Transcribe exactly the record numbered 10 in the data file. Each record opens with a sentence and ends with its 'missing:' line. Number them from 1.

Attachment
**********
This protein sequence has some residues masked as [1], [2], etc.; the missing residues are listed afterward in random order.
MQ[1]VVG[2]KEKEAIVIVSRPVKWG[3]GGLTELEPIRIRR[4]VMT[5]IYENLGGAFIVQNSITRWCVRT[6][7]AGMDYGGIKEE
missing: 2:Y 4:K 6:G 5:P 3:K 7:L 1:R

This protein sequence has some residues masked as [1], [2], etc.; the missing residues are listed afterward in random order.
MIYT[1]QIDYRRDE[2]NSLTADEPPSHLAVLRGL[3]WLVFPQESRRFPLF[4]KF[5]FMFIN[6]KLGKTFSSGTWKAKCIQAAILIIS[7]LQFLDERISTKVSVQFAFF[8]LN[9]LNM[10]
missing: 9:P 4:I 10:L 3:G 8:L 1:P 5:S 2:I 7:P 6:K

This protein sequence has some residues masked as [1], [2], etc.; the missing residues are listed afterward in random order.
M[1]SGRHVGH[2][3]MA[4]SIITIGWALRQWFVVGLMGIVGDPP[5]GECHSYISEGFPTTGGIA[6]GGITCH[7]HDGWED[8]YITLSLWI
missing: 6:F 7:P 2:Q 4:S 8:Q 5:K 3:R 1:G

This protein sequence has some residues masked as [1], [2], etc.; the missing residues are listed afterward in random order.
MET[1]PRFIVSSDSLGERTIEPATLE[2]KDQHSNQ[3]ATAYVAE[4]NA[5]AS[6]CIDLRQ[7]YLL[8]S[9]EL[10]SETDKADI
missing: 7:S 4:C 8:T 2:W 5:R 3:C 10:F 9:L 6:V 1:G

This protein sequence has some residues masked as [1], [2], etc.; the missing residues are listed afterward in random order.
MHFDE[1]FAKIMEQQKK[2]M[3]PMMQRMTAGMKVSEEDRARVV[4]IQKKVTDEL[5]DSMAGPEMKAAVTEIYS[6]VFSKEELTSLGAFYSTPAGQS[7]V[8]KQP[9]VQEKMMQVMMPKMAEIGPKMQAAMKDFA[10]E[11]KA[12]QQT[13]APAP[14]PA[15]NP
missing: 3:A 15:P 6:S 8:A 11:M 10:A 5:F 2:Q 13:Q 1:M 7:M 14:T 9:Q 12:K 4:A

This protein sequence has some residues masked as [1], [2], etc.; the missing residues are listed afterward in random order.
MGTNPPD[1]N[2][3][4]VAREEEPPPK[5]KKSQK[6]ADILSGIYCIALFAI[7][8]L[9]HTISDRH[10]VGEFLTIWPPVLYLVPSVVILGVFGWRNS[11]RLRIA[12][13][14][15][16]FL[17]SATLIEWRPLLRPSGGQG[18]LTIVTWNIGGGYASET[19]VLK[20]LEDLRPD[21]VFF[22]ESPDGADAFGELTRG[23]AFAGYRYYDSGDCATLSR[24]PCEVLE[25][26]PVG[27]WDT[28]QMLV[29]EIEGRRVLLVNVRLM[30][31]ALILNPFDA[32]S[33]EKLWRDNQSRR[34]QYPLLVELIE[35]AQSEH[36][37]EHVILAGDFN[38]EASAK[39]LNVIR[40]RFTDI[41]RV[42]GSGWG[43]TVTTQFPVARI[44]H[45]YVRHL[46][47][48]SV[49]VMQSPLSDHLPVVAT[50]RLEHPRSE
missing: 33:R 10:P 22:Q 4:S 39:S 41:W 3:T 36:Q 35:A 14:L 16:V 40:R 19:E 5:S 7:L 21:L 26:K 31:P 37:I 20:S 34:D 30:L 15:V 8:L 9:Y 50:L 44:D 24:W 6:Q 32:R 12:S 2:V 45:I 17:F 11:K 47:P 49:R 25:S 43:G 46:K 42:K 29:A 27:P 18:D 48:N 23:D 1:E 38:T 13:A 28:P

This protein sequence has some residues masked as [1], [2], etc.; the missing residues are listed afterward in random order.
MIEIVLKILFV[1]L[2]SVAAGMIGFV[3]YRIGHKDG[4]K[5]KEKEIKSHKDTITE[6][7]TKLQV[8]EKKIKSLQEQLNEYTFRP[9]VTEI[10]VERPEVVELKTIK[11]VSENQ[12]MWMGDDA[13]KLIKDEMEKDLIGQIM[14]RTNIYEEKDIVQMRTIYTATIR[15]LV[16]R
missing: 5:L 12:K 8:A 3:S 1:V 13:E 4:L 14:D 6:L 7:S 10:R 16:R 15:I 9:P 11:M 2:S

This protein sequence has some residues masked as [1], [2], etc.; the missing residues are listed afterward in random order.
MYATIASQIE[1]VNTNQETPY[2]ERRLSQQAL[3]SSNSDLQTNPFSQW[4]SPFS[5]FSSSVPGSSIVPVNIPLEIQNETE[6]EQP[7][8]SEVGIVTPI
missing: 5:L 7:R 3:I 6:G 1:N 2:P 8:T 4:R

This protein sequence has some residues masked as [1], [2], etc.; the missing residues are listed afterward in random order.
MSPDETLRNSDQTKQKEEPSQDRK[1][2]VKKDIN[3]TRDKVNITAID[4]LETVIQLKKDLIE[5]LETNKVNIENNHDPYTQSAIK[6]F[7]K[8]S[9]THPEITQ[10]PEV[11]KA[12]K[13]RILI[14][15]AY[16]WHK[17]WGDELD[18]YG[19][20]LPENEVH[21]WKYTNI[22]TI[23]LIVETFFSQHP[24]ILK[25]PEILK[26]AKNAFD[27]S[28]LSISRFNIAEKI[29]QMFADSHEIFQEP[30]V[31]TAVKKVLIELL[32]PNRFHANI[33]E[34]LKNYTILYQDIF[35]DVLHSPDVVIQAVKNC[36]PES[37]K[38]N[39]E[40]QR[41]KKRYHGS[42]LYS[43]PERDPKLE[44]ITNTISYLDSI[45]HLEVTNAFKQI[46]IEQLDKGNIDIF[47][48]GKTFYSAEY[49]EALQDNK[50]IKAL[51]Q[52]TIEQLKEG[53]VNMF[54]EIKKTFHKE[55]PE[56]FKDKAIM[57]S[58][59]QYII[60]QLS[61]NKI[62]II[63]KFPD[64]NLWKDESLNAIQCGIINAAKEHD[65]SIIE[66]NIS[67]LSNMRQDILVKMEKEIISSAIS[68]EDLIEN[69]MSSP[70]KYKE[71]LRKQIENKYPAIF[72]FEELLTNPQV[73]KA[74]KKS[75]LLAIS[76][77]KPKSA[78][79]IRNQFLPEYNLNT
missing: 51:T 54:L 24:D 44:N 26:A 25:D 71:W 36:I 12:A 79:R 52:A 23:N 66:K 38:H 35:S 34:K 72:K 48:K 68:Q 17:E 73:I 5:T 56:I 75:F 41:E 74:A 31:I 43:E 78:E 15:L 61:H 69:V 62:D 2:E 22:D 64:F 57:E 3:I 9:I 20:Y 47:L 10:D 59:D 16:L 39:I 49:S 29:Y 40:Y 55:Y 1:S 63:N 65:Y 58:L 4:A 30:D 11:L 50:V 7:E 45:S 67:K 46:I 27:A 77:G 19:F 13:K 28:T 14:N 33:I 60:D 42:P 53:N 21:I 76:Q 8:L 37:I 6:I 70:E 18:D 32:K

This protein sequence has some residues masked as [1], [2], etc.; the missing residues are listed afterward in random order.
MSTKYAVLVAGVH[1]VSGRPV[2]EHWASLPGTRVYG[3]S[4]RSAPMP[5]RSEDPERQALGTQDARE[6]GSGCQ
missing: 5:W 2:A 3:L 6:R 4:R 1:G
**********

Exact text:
This protein sequence has some residues masked as [1], [2], etc.; the missing residues are listed afterward in random order.
MSTKYAVLVAGVH[1]VSGRPV[2]EHWASLPGTRVYG[3]S[4]RSAPMP[5]RSEDPERQALGTQDARE[6]GSGCQ
missing: 5:W 2:A 3:L 6:R 4:R 1:G